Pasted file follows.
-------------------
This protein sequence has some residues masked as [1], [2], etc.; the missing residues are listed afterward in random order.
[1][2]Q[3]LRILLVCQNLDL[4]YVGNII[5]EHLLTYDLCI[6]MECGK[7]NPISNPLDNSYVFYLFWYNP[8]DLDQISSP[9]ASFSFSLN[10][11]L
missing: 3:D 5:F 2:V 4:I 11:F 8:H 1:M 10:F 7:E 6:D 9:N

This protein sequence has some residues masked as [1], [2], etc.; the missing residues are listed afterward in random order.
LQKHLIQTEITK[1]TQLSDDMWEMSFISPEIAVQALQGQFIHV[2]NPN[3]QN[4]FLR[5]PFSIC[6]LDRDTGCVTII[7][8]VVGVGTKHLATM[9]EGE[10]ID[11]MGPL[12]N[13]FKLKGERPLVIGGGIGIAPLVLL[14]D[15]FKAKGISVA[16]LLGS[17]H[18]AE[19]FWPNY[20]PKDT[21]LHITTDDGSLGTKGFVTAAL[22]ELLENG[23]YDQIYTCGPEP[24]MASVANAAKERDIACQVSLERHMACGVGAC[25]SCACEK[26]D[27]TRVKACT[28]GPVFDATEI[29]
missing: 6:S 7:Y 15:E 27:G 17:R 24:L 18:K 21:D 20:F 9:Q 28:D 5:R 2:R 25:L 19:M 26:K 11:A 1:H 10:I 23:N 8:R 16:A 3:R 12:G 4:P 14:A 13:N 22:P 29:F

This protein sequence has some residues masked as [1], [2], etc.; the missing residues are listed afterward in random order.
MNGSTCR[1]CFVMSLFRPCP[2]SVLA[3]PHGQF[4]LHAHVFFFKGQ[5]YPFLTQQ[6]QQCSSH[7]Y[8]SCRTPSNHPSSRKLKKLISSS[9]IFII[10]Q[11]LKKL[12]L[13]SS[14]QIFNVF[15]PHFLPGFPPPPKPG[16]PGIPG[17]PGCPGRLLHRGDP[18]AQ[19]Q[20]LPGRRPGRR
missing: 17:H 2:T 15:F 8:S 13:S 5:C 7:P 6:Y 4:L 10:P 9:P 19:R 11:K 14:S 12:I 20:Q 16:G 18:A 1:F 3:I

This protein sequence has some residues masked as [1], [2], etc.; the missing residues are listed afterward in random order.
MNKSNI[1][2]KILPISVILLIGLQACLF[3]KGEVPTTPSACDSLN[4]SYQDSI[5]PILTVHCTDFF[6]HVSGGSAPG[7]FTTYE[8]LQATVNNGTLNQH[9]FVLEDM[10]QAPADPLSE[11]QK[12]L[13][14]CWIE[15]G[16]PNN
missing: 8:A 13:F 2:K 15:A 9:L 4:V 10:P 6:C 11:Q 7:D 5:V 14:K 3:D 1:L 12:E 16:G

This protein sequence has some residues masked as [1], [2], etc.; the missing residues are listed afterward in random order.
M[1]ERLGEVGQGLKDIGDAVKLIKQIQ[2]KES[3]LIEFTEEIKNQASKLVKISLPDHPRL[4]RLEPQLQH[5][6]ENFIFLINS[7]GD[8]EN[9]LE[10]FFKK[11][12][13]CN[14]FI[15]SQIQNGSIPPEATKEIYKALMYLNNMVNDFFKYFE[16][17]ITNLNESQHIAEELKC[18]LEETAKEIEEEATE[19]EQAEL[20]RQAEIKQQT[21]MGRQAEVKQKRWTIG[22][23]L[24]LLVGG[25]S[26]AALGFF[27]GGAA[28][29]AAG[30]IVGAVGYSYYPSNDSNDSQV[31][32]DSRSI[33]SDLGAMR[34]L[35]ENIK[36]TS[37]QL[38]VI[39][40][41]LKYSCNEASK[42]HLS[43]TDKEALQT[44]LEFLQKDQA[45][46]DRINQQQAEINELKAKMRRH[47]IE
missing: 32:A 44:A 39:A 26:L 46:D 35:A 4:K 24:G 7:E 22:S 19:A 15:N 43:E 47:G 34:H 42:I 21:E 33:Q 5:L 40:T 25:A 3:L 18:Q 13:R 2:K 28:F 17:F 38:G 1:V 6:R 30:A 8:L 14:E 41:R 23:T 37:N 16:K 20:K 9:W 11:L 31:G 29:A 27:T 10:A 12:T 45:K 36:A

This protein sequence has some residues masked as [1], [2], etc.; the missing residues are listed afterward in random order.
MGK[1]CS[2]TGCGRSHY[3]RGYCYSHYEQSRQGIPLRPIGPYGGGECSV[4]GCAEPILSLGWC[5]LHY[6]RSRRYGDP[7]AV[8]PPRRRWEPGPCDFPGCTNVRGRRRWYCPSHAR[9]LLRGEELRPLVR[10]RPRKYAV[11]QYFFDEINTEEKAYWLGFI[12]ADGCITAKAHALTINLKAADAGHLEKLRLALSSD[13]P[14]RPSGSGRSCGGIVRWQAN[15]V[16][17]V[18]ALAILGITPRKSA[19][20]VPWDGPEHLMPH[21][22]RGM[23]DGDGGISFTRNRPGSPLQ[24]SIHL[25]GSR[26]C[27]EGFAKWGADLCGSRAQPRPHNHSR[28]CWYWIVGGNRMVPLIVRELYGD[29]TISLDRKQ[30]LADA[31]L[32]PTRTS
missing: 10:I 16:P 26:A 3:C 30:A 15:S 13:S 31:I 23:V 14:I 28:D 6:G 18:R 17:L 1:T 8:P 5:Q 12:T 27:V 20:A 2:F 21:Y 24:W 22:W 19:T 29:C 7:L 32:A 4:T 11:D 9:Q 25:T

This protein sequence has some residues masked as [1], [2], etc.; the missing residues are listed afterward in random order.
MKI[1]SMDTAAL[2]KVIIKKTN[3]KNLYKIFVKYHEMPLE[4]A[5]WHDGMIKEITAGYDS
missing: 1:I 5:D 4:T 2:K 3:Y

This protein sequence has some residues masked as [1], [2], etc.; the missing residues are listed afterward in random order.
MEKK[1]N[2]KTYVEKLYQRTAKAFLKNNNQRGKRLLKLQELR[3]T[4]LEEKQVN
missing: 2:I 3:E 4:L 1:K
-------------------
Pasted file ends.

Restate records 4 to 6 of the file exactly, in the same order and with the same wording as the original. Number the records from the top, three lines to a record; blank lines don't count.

This protein sequence has some residues masked as [1], [2], etc.; the missing residues are listed afterward in random order.
MNKSNI[1][2]KILPISVILLIGLQACLF[3]KGEVPTTPSACDSLN[4]SYQDSI[5]PILTVHCTDFF[6]HVSGGSAPG[7]FTTYE[8]LQATVNNGTLNQH[9]FVLEDM[10]QAPADPLSE[11]QK[12]L[13][14]CWIE[15]G[16]PNN
missing: 8:A 13:F 2:K 15:A 9:L 4:V 10:P 6:C 11:Q 7:D 5:V 14:K 3:D 1:L 12:E 16:G

This protein sequence has some residues masked as [1], [2], etc.; the missing residues are listed afterward in random order.
M[1]ERLGEVGQGLKDIGDAVKLIKQIQ[2]KES[3]LIEFTEEIKNQASKLVKISLPDHPRL[4]RLEPQLQH[5][6]ENFIFLINS[7]GD[8]EN[9]LE[10]FFKK[11][12][13]CN[14]FI[15]SQIQNGSIPPEATKEIYKALMYLNNMVNDFFKYFE[16][17]ITNLNESQHIAEELKC[18]LEETAKEIEEEATE[19]EQAEL[20]RQAEIKQQT[21]MGRQAEVKQKRWTIG[22][23]L[24]LLVGG[25]S[26]AALGFF[27]GGAA[28][29]AAG[30]IVGAVGYSYYPSNDSNDSQV[31][32]DSRSI[33]SDLGAMR[34]L[35]ENIK[36]TS[37]QL[38]VI[39][40][41]LKYSCNEASK[42]HLS[43]TDKEALQT[44]LEFLQKDQA[45][46]DRINQQQAEINELKAKMRRH[47]IE
missing: 32:A 44:A 39:A 26:L 46:D 35:A 4:K 24:G 7:E 22:S 19:A 15:N 43:E 47:G 34:H 42:I 21:E 33:Q 5:L 40:T 25:A 3:L 18:Q 13:R 2:K 28:F 17:F 38:G 1:V 6:R 30:A 8:L 14:E 41:R 23:T 37:N 16:K 20:K 9:W 11:L 31:G 29:A 27:T 10:A 12:T 45:K 36:A

This protein sequence has some residues masked as [1], [2], etc.; the missing residues are listed afterward in random order.
MGK[1]CS[2]TGCGRSHY[3]RGYCYSHYEQSRQGIPLRPIGPYGGGECSV[4]GCAEPILSLGWC[5]LHY[6]RSRRYGDP[7]AV[8]PPRRRWEPGPCDFPGCTNVRGRRRWYCPSHAR[9]LLRGEELRPLVR[10]RPRKYAV[11]QYFFDEINTEEKAYWLGFI[12]ADGCITAKAHALTINLKAADAGHLEKLRLALSSD[13]P[14]RPSGSGRSCGGIVRWQAN[15]V[16][17]V[18]ALAILGITPRKSA[19][20]VPWDGPEHLMPH[21][22]RGM[23]DGDGGISFTRNRPGSPLQ[24]SIHL[25]GSR[26]C[27]EGFAKWGADLCGSRAQPRPHNHSR[28]CWYWIVGGNRMVPLIVRELYGD[29]TISLDRKQ[30]LADA[31]L[32]PTRTS
missing: 10:I 16:P 26:A 3:C 30:A 15:S 13:S 31:I 23:V 14:I 28:D 6:G 18:R 17:L 1:T 8:P 5:Q 12:T 27:V 20:A 2:F 21:Y 24:W 22:W 19:T 29:C 7:L 32:A 4:T 11:D 9:Q 25:T